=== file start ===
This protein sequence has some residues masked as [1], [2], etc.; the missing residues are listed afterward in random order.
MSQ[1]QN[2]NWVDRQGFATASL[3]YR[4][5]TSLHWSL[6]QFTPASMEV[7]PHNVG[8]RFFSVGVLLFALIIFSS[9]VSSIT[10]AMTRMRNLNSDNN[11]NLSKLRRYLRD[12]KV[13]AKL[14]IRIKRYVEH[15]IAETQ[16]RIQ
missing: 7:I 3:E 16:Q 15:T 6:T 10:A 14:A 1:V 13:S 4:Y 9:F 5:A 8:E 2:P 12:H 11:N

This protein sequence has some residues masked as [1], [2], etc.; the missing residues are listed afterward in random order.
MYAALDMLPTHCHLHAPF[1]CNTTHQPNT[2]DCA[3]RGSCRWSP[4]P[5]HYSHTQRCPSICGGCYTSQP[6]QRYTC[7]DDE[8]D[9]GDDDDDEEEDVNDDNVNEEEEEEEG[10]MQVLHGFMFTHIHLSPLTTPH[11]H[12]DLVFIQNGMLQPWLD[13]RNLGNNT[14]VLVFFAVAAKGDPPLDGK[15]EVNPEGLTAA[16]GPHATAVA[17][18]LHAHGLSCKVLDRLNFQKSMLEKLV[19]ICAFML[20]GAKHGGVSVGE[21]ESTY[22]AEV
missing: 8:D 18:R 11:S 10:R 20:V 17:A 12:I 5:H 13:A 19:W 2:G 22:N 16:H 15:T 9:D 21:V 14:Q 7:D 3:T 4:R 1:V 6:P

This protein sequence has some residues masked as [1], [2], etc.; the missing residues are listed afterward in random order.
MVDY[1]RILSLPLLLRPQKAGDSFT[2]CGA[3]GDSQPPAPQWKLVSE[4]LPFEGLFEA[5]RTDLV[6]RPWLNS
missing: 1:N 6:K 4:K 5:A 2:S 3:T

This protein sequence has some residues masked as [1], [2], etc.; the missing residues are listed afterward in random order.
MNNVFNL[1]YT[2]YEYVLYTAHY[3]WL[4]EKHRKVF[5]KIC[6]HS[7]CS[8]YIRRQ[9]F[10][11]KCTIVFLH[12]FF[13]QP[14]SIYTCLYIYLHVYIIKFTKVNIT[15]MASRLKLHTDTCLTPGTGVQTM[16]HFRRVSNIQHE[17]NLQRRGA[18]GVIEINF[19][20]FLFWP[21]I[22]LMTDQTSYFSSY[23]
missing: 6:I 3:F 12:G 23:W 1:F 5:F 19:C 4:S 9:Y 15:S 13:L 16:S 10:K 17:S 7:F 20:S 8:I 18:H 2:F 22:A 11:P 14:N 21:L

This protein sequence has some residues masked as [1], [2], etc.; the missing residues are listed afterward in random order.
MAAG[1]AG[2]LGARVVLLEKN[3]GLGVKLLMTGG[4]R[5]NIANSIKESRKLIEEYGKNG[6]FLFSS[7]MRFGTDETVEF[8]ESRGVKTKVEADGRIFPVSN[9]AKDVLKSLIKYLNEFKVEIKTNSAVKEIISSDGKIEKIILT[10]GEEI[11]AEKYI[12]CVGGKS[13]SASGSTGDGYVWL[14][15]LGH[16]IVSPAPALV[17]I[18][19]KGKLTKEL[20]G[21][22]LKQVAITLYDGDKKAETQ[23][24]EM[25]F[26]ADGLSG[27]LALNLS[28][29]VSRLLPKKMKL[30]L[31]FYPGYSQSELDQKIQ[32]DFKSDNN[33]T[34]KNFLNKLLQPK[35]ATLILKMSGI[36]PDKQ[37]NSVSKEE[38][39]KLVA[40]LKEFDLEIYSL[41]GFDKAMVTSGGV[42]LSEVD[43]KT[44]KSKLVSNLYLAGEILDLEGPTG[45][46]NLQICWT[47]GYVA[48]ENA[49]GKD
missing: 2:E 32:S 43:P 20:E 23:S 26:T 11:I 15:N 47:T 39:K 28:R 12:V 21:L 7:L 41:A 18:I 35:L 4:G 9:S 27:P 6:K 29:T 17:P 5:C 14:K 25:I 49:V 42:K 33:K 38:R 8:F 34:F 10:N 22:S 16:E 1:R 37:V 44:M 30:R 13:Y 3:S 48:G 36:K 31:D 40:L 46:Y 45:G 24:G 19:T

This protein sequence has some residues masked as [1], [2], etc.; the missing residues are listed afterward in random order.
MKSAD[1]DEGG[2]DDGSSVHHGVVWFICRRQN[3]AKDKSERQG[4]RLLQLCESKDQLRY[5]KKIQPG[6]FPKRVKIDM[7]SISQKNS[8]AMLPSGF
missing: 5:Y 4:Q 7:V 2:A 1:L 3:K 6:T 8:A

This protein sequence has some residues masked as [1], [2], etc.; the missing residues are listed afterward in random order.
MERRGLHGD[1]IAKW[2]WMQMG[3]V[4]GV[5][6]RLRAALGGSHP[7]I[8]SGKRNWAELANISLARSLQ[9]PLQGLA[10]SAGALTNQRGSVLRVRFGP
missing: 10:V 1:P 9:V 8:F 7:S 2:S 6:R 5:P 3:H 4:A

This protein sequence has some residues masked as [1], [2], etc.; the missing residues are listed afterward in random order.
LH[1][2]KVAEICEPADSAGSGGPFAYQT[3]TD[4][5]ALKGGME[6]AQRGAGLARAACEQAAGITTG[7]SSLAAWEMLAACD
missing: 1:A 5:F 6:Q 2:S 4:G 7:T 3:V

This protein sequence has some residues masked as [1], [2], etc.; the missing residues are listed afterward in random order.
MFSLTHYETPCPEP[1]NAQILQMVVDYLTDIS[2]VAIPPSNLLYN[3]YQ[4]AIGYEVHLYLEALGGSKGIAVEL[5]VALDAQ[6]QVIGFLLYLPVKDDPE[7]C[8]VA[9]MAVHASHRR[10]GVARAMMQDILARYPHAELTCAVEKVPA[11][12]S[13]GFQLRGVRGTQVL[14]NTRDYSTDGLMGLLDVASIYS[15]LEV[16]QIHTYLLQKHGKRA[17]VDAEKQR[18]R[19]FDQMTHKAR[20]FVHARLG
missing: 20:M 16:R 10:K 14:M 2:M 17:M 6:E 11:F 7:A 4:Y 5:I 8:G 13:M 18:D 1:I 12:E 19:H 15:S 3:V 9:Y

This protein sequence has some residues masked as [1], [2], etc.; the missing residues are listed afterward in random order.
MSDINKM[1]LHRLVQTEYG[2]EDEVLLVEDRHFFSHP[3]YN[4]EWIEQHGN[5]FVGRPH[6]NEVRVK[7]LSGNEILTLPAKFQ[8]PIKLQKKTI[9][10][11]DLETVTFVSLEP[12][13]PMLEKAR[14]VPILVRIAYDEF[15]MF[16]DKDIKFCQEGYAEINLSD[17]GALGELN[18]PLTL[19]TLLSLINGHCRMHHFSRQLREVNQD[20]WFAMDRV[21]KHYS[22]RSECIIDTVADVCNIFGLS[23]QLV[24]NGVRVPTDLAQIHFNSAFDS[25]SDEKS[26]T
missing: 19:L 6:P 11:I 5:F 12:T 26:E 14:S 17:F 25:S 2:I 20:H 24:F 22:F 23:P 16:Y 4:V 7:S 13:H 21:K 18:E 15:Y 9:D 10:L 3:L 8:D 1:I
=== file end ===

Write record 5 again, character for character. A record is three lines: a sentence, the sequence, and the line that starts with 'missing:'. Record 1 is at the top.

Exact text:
This protein sequence has some residues masked as [1], [2], etc.; the missing residues are listed afterward in random order.
MAAG[1]AG[2]LGARVVLLEKN[3]GLGVKLLMTGG[4]R[5]NIANSIKESRKLIEEYGKNG[6]FLFSS[7]MRFGTDETVEF[8]ESRGVKTKVEADGRIFPVSN[9]AKDVLKSLIKYLNEFKVEIKTNSAVKEIISSDGKIEKIILT[10]GEEI[11]AEKYI[12]CVGGKS[13]SASGSTGDGYVWL[14][15]LGH[16]IVSPAPALV[17]I[18][19]KGKLTKEL[20]G[21][22]LKQVAITLYDGDKKAETQ[23][24]EM[25]F[26]ADGLSG[27]LALNLS[28][29]VSRLLPKKMKL[30]L[31]FYPGYSQSELDQKIQ[32]DFKSDNN[33]T[34]KNFLNKLLQPK[35]ATLILKMSGI[36]PDKQ[37]NSVSKEE[38][39]KLVA[40]LKEFDLEIYSL[41]GFDKAMVTSGGV[42]LSEVD[43]KT[44]KSKLVSNLYLAGEILDLEGPTG[45][46]NLQICWT[47]GYVA[48]ENA[49]GKD
missing: 2:E 32:S 43:P 20:E 23:S 26:T 11:I 15:N 47:T 39:K 28:R 12:V 21:L 7:L 41:A 18:I 35:L 4:G 9:S 27:P 6:K 29:T 17:P 5:C 14:K 25:I 49:V 42:K 33:K 38:R 8:F 34:F 10:N 22:S 16:E 1:R 37:V 44:M 30:R 13:Y 3:S 48:G 36:K 31:D 40:L 46:Y 45:G 24:G 19:T